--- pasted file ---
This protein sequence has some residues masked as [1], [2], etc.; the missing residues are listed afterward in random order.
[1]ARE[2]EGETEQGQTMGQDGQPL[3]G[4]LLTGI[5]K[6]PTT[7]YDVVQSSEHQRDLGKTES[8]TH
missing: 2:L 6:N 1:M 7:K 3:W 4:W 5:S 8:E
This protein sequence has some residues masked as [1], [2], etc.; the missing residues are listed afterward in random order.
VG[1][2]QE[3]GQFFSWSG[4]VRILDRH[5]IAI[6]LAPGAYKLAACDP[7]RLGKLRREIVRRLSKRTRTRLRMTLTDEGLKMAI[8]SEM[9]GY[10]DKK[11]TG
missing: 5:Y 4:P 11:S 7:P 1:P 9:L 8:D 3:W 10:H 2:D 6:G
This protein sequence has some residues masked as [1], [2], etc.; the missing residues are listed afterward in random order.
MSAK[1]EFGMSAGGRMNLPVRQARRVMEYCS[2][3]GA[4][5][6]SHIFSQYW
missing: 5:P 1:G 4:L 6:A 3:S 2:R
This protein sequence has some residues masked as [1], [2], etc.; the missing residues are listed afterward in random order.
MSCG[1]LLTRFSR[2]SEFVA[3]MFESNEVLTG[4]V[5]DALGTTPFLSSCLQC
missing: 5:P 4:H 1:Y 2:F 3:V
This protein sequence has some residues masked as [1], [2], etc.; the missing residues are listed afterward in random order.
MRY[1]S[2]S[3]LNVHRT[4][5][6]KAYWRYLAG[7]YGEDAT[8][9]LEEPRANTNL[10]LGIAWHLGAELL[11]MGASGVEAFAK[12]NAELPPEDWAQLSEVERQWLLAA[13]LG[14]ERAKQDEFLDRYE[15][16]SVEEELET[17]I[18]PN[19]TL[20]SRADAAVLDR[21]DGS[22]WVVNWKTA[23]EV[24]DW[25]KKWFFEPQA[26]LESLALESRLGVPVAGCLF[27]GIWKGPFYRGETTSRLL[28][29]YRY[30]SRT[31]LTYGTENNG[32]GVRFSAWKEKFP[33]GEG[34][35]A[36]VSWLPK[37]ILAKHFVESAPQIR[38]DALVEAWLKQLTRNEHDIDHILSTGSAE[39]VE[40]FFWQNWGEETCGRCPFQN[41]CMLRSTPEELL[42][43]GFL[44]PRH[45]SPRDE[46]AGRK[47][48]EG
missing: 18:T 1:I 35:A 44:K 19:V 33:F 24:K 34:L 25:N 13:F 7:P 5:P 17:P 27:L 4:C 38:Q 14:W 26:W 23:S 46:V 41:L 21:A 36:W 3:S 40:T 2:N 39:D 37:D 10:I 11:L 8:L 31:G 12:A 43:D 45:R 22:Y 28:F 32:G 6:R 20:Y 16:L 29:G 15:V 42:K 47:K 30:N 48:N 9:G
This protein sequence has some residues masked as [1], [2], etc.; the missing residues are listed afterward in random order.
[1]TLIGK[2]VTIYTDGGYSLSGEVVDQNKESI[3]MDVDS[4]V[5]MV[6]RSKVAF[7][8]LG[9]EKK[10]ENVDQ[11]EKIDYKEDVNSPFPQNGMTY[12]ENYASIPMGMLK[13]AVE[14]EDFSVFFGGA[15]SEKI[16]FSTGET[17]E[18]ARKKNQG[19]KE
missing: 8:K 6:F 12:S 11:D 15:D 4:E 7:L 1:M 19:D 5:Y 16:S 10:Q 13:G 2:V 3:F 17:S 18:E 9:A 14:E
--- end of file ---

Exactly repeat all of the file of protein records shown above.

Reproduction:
This protein sequence has some residues masked as [1], [2], etc.; the missing residues are listed afterward in random order.
[1]ARE[2]EGETEQGQTMGQDGQPL[3]G[4]LLTGI[5]K[6]PTT[7]YDVVQSSEHQRDLGKTES[8]TH
missing: 2:L 6:N 1:M 7:K 3:W 4:W 5:S 8:E
This protein sequence has some residues masked as [1], [2], etc.; the missing residues are listed afterward in random order.
VG[1][2]QE[3]GQFFSWSG[4]VRILDRH[5]IAI[6]LAPGAYKLAACDP[7]RLGKLRREIVRRLSKRTRTRLRMTLTDEGLKMAI[8]SEM[9]GY[10]DKK[11]TG
missing: 5:Y 4:P 11:S 7:P 1:P 9:L 8:D 3:W 10:H 2:D 6:G
This protein sequence has some residues masked as [1], [2], etc.; the missing residues are listed afterward in random order.
MSAK[1]EFGMSAGGRMNLPVRQARRVMEYCS[2][3]GA[4][5][6]SHIFSQYW
missing: 5:P 1:G 4:L 6:A 3:S 2:R
This protein sequence has some residues masked as [1], [2], etc.; the missing residues are listed afterward in random order.
MSCG[1]LLTRFSR[2]SEFVA[3]MFESNEVLTG[4]V[5]DALGTTPFLSSCLQC
missing: 5:P 4:H 1:Y 2:F 3:V
This protein sequence has some residues masked as [1], [2], etc.; the missing residues are listed afterward in random order.
MRY[1]S[2]S[3]LNVHRT[4][5][6]KAYWRYLAG[7]YGEDAT[8][9]LEEPRANTNL[10]LGIAWHLGAELL[11]MGASGVEAFAK[12]NAELPPEDWAQLSEVERQWLLAA[13]LG[14]ERAKQDEFLDRYE[15][16]SVEEELET[17]I[18]PN[19]TL[20]SRADAAVLDR[21]DGS[22]WVVNWKTA[23]EV[24]DW[25]KKWFFEPQA[26]LESLALESRLGVPVAGCLF[27]GIWKGPFYRGETTSRLL[28][29]YRY[30]SRT[31]LTYGTENNG[32]GVRFSAWKEKFP[33]GEG[34][35]A[36]VSWLPK[37]ILAKHFVESAPQIR[38]DALVEAWLKQLTRNEHDIDHILSTGSAE[39]VE[40]FFWQNWGEETCGRCPFQN[41]CMLRSTPEELL[42][43]GFL[44]PRH[45]SPRDE[46]AGRK[47][48]EG
missing: 18:T 1:I 35:A 44:K 19:V 33:F 24:K 34:L 25:N 13:F 7:P 5:P 17:P 27:L 4:C 38:Q 14:W 26:W 23:S 46:V 41:L 21:A 36:W 3:S 40:T 2:N 39:D 37:D 10:I 11:L 8:L 31:G 12:A 43:D 45:R 22:Y 28:F 32:G 6:R 20:Y 16:L 29:G 15:V 42:K 47:K 30:N 48:N 9:G
This protein sequence has some residues masked as [1], [2], etc.; the missing residues are listed afterward in random order.
[1]TLIGK[2]VTIYTDGGYSLSGEVVDQNKESI[3]MDVDS[4]V[5]MV[6]RSKVAF[7][8]LG[9]EKK[10]ENVDQ[11]EKIDYKEDVNSPFPQNGMTY[12]ENYASIPMGMLK[13]AVE[14]EDFSVFFGGA[15]SEKI[16]FSTGET[17]E[18]ARKKNQG[19]KE
missing: 8:K 6:F 12:S 11:D 15:D 4:E 7:L 1:M 19:D 5:Y 16:S 10:Q 13:G 2:V 3:F 17:S 18:E 9:A 14:E